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Sarah Meade


The Plinkety Plink Diaries Part 2

The harpers have all headed home from the 10th annual Somerset Folk Harp Festival. Here’s a wrap-up of our intrepid Chief Harp Correspondent’s final days at the festival.

Sunday, August 1

First off, I apologize for the less-than-anticipated number of posts. I had originally envisioned cranking one out every day, but quickly realized that I wasn’t going to have time for much of anything other than eating, sleeping and harping.

And actually, looking back on it, I wouldn’t have had it any other way.

My last post covered the workshops and concerts, but I now realize I neglected to mention the vendor mall, which was pretty interesting in its own right. I’m not looking to buy another instrument right now, but that didn’t stop me wandering from harp maker to harp maker, sitting down to play with anything that struck my fancy.

The coolest thing I saw there was undoubtedly the new light-weight carbon-fiber models made by Heartland Harps. They’re sleek, shiny, vaguely futuristic looking—and they’re 10 pounds where my harp (a Camac Hermine) is closer to 30, even though they’re the same size. So picking one up makes you feel kind of like Superman. Or maybe that’s just me.

Friday afternoon was a trip through centuries of Irish harp history squashed into three hours with two workshops taught by Grainne Hambly, one on the Bunting Collection and the other on the music of Turlough O’Carolan.

The Bunting Collection is a group of tunes that Edward Bunting, a classically trained organist, gathered from the playing of the harpers at the Belfast Harp Festival in 1792.

Good thing: in doing so, he preserved a lot of music that might otherwise have been lost.

Bad thing: he couldn’t leave well enough alone and “corrected” some of the tunes as he transcribed them—some are in keys that the harpers couldn’t possibly have played in.

Really cool thing: many of his manuscripts are now available online as part of Queen’s University Library’s digital collection. And no, I haven’t forgotten about O’Carolan…

On Saturday night after another amazing concert series, a big group of us gathered for the Carolan Marathon. Turlough O’Carolan was a blind Irish harper born in 1670 who is famous for his skills as a composer—he wrote over two hundred pieces of music influenced by the older Irish harp tradition as well as classical baroque pieces. Our goal? To play as many of his tunes as we could over the course of the next few hours.

Somehow we all managed to fit ourselves and our harps into a fairly small conference room, as well as those who showed up just to listen, and a sprinkling of other musicians (mostly fiddlers and a couple of flutes) who came to join in. We didn’t even come close to 200 (thirty would be nearer the mark), but we had a lot of fun. And really, isn’t that the point of it all?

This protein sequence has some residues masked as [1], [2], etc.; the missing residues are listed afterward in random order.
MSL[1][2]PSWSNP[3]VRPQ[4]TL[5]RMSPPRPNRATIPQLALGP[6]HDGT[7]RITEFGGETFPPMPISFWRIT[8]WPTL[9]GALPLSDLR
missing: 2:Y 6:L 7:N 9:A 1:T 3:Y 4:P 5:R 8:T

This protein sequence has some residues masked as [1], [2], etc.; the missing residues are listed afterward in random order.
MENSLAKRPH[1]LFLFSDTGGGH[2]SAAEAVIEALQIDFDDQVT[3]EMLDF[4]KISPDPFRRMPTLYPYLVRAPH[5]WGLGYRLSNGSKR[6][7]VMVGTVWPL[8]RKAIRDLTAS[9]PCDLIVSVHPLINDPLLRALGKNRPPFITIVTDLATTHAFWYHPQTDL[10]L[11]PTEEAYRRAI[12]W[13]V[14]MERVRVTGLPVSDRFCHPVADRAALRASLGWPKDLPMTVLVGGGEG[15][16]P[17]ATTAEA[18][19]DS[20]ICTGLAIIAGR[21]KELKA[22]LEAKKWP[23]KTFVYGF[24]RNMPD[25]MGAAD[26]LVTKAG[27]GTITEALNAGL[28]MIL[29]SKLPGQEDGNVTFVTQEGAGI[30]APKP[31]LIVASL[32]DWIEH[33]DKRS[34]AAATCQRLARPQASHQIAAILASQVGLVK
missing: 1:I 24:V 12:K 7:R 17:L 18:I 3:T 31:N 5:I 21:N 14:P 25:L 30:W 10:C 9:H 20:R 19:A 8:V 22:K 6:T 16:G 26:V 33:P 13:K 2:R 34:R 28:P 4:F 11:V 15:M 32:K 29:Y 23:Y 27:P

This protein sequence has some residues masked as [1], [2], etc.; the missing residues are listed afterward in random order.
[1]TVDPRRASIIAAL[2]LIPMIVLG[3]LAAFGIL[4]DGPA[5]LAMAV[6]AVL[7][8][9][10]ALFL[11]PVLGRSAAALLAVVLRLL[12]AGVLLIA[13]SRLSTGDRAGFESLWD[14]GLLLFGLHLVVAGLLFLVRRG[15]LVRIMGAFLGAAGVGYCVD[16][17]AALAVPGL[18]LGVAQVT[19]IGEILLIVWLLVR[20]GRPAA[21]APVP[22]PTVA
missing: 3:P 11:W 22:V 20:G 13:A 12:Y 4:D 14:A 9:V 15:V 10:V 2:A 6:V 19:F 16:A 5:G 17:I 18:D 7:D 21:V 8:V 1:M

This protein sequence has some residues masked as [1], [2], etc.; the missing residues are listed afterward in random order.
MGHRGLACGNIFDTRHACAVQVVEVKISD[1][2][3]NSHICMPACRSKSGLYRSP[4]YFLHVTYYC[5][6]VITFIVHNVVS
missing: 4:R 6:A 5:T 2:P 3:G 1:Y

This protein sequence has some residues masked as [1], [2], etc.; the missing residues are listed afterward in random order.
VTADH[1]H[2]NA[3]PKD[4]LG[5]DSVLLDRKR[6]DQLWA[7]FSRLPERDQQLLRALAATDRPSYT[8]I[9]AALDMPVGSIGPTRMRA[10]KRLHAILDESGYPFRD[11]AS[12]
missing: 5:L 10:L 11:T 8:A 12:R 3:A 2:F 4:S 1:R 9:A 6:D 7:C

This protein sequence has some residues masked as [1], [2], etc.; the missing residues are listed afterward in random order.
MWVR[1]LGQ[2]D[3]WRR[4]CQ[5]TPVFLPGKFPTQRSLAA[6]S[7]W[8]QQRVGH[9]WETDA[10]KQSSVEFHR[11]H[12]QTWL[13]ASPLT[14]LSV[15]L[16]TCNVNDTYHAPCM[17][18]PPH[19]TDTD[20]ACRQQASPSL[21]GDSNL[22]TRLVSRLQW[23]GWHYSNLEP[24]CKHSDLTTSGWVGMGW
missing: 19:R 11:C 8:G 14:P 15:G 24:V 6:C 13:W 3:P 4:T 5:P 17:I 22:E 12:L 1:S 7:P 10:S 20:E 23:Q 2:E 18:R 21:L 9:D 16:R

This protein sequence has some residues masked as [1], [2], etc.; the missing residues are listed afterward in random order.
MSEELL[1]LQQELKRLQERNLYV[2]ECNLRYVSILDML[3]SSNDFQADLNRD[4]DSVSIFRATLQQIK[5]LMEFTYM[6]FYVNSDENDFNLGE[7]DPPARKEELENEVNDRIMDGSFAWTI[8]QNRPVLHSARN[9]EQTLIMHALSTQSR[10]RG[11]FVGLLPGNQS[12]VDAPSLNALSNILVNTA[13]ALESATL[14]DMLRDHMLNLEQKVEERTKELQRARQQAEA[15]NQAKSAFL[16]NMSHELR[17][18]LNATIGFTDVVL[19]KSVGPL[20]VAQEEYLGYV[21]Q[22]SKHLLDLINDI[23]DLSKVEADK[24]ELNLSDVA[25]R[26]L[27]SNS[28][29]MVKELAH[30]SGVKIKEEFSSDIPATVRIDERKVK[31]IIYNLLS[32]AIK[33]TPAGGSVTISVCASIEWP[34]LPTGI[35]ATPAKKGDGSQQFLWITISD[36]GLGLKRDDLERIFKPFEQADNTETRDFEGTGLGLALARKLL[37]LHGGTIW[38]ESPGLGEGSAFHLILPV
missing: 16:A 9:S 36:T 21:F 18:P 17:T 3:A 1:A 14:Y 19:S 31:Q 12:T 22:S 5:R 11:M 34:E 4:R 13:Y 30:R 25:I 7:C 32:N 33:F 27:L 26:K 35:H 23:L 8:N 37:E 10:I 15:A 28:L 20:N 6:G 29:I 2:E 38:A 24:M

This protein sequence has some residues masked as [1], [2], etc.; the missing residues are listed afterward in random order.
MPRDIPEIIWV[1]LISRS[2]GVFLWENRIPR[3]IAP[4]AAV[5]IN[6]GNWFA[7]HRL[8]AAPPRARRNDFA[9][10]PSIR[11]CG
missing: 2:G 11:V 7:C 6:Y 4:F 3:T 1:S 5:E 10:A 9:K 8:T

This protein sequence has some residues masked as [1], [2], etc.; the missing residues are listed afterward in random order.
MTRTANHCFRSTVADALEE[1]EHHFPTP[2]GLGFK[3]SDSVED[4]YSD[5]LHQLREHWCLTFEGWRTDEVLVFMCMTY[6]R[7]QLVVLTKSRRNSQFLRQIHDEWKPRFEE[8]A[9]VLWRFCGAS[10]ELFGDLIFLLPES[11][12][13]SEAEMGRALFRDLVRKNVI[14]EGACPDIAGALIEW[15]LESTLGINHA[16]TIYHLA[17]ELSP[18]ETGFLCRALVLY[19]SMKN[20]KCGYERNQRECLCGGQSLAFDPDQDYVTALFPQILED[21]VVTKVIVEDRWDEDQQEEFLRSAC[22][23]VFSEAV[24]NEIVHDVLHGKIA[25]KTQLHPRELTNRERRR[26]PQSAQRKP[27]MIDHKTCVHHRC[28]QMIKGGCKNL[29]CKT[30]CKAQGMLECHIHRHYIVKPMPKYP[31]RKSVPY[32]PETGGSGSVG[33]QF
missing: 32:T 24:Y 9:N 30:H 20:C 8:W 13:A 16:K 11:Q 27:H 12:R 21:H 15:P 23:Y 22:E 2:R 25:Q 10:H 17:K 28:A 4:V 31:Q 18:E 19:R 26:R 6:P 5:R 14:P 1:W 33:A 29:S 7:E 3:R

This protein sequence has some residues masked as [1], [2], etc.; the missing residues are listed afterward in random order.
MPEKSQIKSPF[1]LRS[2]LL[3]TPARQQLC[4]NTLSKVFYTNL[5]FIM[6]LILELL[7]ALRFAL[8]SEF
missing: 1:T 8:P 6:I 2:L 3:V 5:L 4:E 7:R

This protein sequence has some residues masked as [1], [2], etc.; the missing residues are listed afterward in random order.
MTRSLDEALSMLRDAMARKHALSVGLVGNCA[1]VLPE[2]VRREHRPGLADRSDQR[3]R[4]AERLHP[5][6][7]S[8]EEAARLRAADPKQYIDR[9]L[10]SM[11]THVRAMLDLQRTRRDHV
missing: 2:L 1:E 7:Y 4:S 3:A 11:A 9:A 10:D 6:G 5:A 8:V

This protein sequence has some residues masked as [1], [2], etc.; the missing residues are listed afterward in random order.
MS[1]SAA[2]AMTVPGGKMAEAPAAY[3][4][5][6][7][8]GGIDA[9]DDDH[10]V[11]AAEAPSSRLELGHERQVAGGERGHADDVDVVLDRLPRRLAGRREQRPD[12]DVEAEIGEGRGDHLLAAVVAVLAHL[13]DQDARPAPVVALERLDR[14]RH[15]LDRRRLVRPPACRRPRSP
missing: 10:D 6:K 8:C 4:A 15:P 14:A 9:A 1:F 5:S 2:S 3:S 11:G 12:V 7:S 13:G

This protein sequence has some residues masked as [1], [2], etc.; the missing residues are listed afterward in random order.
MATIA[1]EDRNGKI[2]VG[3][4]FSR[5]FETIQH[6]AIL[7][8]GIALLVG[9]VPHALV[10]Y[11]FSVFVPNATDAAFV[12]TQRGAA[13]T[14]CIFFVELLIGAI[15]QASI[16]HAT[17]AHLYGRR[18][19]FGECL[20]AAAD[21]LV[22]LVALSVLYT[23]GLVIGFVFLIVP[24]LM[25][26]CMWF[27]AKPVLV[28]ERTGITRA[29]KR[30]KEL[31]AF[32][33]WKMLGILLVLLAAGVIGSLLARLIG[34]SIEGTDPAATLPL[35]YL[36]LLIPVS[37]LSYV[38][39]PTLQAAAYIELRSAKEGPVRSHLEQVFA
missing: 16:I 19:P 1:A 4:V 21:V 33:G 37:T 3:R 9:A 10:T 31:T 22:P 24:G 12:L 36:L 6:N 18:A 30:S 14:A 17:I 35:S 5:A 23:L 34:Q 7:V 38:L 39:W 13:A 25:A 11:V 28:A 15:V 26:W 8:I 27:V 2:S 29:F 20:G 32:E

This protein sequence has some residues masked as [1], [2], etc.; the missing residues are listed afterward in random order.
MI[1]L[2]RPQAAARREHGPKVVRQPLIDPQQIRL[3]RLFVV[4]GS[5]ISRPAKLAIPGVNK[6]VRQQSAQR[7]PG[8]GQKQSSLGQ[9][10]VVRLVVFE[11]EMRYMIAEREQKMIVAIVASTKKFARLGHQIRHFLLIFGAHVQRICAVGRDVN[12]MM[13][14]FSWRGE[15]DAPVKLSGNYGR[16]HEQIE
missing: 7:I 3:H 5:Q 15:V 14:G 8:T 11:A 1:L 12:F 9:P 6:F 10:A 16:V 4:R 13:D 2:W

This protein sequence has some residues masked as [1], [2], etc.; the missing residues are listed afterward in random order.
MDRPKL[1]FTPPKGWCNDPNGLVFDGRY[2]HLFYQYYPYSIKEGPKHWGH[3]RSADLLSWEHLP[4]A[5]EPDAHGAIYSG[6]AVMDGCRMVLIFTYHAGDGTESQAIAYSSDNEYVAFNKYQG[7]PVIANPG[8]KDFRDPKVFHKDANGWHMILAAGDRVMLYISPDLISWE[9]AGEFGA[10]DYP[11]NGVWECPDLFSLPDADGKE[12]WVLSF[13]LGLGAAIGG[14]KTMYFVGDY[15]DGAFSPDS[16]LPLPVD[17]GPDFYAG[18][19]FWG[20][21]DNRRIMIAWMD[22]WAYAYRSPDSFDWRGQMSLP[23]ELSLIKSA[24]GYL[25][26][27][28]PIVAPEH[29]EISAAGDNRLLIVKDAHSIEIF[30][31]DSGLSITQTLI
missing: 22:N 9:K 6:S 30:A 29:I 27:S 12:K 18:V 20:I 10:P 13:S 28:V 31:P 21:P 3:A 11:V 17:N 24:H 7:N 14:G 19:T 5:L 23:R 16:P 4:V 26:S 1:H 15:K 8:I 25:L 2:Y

Local Dancers Hit the World Stage

Rince Ri dancers

Rince Ri champions, from left, Marielle Baird (she's seventh in the world) of Upper Southampton; Kerry Freas of Warrington, and sisters Tara and Emily Schmidt of Newtown.

Marielle Baird, who dances with the Rince Ri Dance School in Southampton placed seventh in the in the Cumann Rince Naisiunta (CRN) 2010 Irish Open Championships in Dublin last week, a competition open only to the best dancers in the world.

The standard of dancing was sky high so this was great,” says Rince Ri founder and instructor Olivia Hilpl who accompanied four of her qualifying dancers to the City West Hotel, where the international contest was held.

The Rince Ri dancers qualified at a regional competition in Harrisburg in January.

Cumann Rince Naisiunta is a major Irish dancing organization founded in 1982 by a group of Irish dance teachers. The group’s regionals were held at the Philadelphia Irish Center in 2009.


From Starstruck Fan to Rising Star

Mairead Phelan

Mairead Phelan ... her Facebook profile picture.

You know you’ve really made your mark on a band when they name a song after you. On “The Turning Tide,” the most recent offering from the Irish-American supergroup Solas, the sixth track composed by fiddler Winnie Horan is entitled “A Waltz for Máiréad,” after Máiréad Phelan, the young singer from Kilkenny who stepped into the breach after the departure of Deirdre Scanlan in 2008. (Rumor has it that Horan also considered naming it the Caprese Waltz because she likes the salad, but never mind.)

“It’s so sweet to have a tune named after you,” Phelan says. “Winnie is just lovely, she feels like a sister to me.” However, she’s quick to add that the band, both on tour and in the studio, is not about divisions. “It doesn’t really feel like the boys and the girls at all. We don’t really feel outnumbered—we actually get treated like princesses!”